Whether it’s a pool deck, high-rise balcony, small private patio or a sprawling rooftop deck, the demand  for reliable waterproofing products and skilled installation contractors has never been higher.

Horizontal surfaces exposed to the weather can be difficult to waterproof.  Inadequate slope can create areas of standing water.  In colder climates, freeze/thaw cycles impose additional challenges.  Frequently, the coating also has to stand up to foot traffic as well.

Fortunately, products are available that seal everything from pool decks to high-rise balconies.  Whether the project is a small private patio or a sprawling rooftop gathering place, the goal is the same:  Directing the water off the deck while keeping the substrate dry.

The need for reliable waterproofing products and skilled installation contractors has never been higher.  The past decade has seen a sharp upswing in demand for rooftop decks.

Jennifer Ogilvie-Brackett, marketing manager at Duradek Ltd. explains, “Outdoor living space is a cherished commodity. There is no question that it adds value to the property.  This is particularly true of rooftop decks which are fast becoming a major value-added feature in urban developments.  Urbanites that have a desire for outdoor living space can develop their own little oasis of pleasure by converting flat roofs into roof top decks that require very little maintenance.

Bill Leys, owner of Central Coast Waterproofing, has done many such installations.  He also maintains www.deckexpert.com, an online resource for deck waterproofers.  He says the right waterproofing system for any given job depends on the substrate, condition, slope, and the amount of traffic expected.

“I specialize in waterproofing residential decks with a plywood substrate,” he says, “and I prefer to use a cementitious system from Desert Crete made by Hill Brothers Chemical Co.  But I have quite a bit of experience with concrete roof decks, pool decks and other horizontal surfaces that need treatment. For those surfaces, I use Desert Flex, a polymeric system utilizing chopped mat fiberglass and resins.”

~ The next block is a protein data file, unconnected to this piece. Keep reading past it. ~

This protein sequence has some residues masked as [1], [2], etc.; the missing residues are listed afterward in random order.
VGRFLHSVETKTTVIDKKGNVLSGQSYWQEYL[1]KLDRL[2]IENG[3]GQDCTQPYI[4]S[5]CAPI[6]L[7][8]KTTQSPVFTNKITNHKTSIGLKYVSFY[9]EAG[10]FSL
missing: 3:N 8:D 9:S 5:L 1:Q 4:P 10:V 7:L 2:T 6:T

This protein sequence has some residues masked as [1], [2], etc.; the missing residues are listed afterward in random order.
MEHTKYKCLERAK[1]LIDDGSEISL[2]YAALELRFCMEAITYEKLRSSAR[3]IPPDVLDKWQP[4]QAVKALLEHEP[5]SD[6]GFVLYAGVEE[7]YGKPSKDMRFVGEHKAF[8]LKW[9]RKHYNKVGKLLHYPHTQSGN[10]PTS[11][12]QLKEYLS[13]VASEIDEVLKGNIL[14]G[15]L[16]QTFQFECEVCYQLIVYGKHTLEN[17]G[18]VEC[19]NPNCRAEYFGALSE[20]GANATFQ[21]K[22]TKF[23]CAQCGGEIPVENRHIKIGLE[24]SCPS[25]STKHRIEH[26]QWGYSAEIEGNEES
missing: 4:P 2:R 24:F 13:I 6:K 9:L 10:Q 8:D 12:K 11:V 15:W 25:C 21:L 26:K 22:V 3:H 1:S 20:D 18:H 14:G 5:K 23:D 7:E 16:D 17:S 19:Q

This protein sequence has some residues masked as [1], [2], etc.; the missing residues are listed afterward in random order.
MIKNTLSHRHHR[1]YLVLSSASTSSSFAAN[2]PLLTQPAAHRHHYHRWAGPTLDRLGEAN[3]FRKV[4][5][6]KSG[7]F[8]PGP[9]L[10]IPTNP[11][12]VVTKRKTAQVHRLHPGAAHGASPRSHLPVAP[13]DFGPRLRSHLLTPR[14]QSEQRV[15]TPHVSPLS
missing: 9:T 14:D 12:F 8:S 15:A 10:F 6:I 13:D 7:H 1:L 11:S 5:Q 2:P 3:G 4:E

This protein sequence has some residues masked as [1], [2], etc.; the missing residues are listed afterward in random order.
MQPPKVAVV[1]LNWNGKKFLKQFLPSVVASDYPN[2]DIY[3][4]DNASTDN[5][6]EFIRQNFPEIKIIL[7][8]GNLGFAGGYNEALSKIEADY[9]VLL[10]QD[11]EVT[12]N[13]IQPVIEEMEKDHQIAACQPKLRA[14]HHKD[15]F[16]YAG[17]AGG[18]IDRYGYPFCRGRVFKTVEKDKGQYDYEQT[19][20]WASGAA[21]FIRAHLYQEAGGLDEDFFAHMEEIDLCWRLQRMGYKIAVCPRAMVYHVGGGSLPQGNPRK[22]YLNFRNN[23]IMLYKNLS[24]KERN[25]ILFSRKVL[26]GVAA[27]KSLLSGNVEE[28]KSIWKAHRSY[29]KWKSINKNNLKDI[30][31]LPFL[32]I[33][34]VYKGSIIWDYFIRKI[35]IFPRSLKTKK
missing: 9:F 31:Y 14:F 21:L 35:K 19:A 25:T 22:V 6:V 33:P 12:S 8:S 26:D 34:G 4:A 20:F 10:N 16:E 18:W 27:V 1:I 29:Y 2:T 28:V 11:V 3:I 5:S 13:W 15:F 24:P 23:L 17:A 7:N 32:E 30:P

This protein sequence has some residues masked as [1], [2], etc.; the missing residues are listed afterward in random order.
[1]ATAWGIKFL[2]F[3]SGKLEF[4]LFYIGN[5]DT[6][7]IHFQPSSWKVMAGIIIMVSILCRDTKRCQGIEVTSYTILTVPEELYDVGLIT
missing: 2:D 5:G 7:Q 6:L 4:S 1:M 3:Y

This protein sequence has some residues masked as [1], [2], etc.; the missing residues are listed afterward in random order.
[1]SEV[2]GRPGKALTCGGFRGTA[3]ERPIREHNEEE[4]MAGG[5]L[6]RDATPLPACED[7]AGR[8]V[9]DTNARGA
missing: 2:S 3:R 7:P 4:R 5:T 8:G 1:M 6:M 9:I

Leys says nearly all deck waterproofing systems fall into five basic categories.  Polymer-enhanced cements,  and vinyl sheets are most often used in residential applications and are the focus of this article.  Urethanes (including polyureas), fiberglass, and composite systems based around self-adhered “peel-and-stick” membranes are popular on large, commercial projects.

Epoxies, which are popular for indoor floor coatings, are not UV resistant, and make a poor choice for outdoor waterproofing applications.

Duradek has specialized in waterproofing and beau­tifying roof top decks since 1974.  Their Ultra PVC Membrane is designed specifically for water­proofing decks over living space. It’s a 60-mil sheet vinyl available in a variety of finishes and colors, including some that imitate tile.

This product was recently used on a townhome development in Logan, Utah, which features rooftop entertainment space. David Rupp, the property developer admits, “We were hesitant to put decks over living space, with the cold winter climate, but Duradek has been an excellent fit.”

Advantages of vinyl include speed of application (it can be walked on as soon as it is laid), guaranteed millage, very little maintenance, and warranties up to 10 years.  Disadvantages include the need to protect it from cuts and hot coals, and the fact that longevity depends on how well the seams were welded.  Ogilvie-Brackett says Duradek averages 15 to 20 years.